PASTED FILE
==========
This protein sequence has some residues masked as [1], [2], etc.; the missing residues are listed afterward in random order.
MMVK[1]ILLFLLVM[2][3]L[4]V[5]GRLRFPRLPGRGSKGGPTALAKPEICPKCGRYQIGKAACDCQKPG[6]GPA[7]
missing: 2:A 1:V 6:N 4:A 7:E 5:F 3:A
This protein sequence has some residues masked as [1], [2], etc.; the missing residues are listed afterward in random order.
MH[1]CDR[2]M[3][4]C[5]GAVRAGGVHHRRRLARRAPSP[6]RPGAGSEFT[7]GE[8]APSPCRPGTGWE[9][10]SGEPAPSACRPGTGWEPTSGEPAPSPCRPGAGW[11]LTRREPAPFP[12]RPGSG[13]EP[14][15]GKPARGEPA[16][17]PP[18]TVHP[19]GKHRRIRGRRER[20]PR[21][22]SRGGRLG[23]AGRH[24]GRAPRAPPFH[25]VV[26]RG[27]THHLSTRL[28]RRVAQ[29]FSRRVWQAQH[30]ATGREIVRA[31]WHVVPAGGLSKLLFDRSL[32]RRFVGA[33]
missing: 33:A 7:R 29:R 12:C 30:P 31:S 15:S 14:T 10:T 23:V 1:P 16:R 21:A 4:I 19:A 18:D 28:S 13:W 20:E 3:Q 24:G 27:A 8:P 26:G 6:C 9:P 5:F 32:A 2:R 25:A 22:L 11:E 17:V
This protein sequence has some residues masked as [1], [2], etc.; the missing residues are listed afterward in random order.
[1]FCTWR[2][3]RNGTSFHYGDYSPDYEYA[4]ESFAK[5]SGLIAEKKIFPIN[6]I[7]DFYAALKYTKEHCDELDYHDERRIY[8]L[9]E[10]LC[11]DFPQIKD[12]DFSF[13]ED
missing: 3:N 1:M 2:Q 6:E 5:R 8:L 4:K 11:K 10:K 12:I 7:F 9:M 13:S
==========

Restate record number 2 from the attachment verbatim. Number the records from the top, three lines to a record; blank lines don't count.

This protein sequence has some residues masked as [1], [2], etc.; the missing residues are listed afterward in random order.
MH[1]CDR[2]M[3][4]C[5]GAVRAGGVHHRRRLARRAPSP[6]RPGAGSEFT[7]GE[8]APSPCRPGTGWE[9][10]SGEPAPSACRPGTGWEPTSGEPAPSPCRPGAGW[11]LTRREPAPFP[12]RPGSG[13]EP[14][15]GKPARGEPA[16][17]PP[18]TVHP[19]GKHRRIRGRRER[20]PR[21][22]SRGGRLG[23]AGRH[24]GRAPRAPPFH[25]VV[26]RG[27]THHLSTRL[28]RRVAQ[29]FSRRVWQAQH[30]ATGREIVRA[31]WHVVPAGGLSKLLFDRSL[32]RRFVGA[33]
missing: 33:A 7:R 29:R 12:C 30:P 31:S 15:S 14:T 10:T 23:V 1:P 16:R 21:A 4:I 19:A 18:D 28:S 13:W 20:E 3:Q 24:G 27:A 8:P 26:G 6:C 9:P 5:F 32:A 2:R 25:A 22:L 11:E 17:V